We wrote about safety and health warnings on products in last month’s issue. There is no question that warnings on products serve an important role. If they are understandable, conspicuous, and presented in a way to reflect a potential hazard, they can provide us important information about the safety risks associated with using a product. Unfortunately, many companies would prefer to stop at a warning, and this failure to do more is often at the core of a products liability case.
Indeed, time and time again, lawyers see situations where product users are severely injured or killed when the hazard that killed them could have easily been designed out of the product altogether. Decades ago, the hazard hierarchy for product design was developed to ensure that design engineers not only worked to foresee hazards associated with using the products they create, but that they try to either eliminate or safeguard against the hazards in addition to warning about them. Under the hazard hierarchy, if the product manufacturer identifies a hazard associated with using the product, the manufacturer should:
• First, seek to eliminate the hazard entirely.
• Second, and only if it is not feasible to eliminate the hazard, to safeguard against the hazard, either by using a safer alternative or by incorporating a safety device.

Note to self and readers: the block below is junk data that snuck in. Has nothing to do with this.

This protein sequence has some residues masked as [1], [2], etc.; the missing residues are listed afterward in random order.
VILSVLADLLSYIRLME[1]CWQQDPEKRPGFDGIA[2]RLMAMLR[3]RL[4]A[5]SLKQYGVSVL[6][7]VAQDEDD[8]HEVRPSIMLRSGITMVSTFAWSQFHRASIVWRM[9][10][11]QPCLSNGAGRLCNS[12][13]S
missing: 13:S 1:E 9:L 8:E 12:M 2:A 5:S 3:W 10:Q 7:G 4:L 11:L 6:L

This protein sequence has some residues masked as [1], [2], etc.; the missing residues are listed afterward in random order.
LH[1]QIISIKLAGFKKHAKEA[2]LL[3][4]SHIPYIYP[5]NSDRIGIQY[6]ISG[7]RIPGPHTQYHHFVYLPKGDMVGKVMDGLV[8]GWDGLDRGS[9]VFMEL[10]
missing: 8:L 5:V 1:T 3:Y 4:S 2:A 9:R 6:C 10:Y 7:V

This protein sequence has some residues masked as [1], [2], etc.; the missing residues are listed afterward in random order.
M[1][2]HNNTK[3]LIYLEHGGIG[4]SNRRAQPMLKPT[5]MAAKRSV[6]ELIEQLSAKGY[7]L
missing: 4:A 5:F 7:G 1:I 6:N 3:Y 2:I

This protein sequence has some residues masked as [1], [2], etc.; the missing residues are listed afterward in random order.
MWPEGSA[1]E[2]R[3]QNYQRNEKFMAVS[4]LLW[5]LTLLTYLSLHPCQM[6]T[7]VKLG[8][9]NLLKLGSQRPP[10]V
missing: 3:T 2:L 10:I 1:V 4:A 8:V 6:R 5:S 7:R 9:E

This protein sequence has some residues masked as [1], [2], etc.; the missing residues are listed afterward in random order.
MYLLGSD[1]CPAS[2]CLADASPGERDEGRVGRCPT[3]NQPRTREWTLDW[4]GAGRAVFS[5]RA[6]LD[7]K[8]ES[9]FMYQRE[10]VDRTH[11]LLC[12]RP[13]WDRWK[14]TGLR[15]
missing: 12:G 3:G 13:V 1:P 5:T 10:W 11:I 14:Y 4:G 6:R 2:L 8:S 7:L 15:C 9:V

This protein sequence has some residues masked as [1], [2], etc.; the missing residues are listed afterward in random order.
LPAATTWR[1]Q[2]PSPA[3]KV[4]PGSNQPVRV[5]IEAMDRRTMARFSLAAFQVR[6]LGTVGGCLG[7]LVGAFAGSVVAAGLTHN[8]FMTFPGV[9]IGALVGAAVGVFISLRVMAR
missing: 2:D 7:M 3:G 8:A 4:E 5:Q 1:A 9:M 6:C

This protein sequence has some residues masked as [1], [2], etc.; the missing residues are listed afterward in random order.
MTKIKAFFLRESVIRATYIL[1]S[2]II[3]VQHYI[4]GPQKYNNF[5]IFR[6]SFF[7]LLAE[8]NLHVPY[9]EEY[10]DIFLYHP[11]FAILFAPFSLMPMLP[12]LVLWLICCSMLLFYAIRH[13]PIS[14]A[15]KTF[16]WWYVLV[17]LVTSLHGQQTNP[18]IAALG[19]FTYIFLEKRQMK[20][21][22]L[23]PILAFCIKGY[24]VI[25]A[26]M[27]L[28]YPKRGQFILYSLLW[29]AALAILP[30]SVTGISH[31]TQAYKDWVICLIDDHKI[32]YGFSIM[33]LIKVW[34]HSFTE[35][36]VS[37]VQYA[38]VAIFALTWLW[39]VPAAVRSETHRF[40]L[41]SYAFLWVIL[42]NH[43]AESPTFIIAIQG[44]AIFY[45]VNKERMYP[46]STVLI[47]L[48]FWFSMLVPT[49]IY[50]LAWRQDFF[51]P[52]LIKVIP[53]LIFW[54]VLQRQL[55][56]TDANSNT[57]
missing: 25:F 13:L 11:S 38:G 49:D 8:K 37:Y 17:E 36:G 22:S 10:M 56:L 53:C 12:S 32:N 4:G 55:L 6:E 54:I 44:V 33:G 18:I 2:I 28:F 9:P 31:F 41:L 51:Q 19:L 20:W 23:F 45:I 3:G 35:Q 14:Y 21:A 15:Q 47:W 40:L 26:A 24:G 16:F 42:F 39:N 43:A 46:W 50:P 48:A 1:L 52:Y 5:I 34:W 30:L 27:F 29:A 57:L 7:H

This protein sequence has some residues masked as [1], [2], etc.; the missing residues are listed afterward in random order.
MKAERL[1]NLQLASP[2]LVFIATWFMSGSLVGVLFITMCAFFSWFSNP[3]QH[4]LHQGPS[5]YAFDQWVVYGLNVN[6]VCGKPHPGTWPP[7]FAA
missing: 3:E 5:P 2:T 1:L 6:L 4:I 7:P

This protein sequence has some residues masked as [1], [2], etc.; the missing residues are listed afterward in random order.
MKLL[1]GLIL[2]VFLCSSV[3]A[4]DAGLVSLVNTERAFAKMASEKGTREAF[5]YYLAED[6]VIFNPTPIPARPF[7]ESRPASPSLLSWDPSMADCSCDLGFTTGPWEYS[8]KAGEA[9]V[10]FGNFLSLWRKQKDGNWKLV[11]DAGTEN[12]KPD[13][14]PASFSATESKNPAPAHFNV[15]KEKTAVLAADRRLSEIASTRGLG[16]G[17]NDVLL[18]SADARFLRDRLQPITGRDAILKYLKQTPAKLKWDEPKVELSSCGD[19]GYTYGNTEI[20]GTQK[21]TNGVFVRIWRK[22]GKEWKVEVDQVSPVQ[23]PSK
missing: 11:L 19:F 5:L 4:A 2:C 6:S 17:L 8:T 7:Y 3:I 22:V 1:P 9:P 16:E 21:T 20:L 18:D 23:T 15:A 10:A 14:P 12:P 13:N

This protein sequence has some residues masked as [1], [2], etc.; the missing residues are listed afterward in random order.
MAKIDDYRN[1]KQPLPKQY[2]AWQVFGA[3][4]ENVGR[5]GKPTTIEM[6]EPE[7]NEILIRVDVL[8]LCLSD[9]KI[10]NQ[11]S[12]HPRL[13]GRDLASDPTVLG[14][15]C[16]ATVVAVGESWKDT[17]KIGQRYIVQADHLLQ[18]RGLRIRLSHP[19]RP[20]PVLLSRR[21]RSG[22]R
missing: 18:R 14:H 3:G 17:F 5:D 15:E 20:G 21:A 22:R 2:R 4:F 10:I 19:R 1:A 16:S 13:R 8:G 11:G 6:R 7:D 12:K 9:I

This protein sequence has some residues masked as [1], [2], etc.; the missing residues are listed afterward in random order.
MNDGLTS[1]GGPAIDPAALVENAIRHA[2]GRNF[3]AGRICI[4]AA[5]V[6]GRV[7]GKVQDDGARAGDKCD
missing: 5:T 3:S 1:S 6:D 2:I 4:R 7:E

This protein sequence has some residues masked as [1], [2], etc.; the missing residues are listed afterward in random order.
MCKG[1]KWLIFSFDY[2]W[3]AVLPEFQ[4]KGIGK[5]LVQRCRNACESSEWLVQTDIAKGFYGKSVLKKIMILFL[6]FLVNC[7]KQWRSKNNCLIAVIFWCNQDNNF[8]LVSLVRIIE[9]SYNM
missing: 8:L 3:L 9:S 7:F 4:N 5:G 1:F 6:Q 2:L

• Third, and only if it is not feasible to eliminate or safeguard against the hazard, may the manufacturer rely on a warning.
• Fourth, and oftentimes in addition to the above but not in replace of the above, train the user.
• Fifth, and oftentimes in addition to the above but not in replace of the above, to use protective gear and clothing.
Naturally, the hazard progression is ordered from the most effective means to respond to a hazard to the least effective. Therefore, it is unreasonable for manufacturers to suggest that a user was warned about a hazard, and that the user should have avoided an accident associated with the hazard, when the manufacturer knew about the hazard and could have designed the product in a way that would have either eliminated the hazard altogether or safeguarded the user from harm. If you need more information on this subject, contact Parker Miller, a lawyer in our firm’s Personal Injury & Products Liability Section, at 800-898-2034 or by email at Parker.Miller@beasleyallen.com.
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